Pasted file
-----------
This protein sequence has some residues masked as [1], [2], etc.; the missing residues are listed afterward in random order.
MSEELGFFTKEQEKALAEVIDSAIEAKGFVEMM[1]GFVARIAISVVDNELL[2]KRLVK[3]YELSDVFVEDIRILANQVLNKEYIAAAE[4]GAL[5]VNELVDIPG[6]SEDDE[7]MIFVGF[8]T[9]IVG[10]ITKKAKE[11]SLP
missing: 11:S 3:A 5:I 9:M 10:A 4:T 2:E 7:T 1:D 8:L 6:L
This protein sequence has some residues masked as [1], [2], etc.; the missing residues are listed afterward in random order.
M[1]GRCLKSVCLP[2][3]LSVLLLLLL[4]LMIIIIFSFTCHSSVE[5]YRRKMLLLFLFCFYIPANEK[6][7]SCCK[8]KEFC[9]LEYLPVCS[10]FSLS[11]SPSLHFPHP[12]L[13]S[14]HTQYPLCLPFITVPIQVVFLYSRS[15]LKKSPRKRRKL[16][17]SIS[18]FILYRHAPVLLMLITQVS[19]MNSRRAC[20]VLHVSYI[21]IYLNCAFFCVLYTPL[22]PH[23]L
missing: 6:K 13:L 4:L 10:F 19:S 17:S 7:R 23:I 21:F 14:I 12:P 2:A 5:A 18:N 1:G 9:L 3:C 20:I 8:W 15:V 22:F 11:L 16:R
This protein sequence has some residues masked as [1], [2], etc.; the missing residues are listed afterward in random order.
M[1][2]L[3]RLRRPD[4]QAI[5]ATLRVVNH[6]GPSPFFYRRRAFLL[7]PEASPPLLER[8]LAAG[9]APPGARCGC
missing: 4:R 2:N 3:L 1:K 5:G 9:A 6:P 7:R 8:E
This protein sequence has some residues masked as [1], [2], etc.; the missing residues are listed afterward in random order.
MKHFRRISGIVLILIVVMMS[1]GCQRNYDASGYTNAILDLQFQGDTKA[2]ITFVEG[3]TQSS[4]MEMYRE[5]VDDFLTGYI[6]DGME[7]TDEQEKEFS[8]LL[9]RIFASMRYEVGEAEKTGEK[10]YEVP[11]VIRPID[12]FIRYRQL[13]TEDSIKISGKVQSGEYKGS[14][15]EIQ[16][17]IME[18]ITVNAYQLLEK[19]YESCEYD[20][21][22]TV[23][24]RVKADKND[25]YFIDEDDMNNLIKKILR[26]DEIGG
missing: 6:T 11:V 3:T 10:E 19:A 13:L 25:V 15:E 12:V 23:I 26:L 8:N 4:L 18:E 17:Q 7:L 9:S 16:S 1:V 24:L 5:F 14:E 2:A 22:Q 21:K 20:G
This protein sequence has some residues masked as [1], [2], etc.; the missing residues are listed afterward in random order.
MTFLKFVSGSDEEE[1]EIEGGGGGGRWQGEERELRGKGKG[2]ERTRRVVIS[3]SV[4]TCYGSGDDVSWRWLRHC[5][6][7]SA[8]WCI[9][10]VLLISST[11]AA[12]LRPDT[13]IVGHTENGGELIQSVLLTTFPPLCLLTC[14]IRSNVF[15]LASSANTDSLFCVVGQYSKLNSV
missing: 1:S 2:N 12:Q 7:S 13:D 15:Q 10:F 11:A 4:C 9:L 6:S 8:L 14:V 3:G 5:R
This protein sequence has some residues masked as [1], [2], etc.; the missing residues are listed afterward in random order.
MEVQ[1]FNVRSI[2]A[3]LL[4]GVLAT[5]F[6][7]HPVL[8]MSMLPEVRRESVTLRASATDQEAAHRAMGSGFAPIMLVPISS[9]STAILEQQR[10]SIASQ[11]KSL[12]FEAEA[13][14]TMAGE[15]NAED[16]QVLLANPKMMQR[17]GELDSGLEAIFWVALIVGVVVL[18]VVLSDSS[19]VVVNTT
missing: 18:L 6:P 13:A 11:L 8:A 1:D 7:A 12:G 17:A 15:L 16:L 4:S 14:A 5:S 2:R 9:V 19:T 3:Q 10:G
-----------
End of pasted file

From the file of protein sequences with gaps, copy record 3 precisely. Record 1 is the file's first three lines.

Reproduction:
This protein sequence has some residues masked as [1], [2], etc.; the missing residues are listed afterward in random order.
M[1][2]L[3]RLRRPD[4]QAI[5]ATLRVVNH[6]GPSPFFYRRRAFLL[7]PEASPPLLER[8]LAAG[9]APPGARCGC
missing: 4:R 2:N 3:L 1:K 5:G 9:A 6:P 7:R 8:E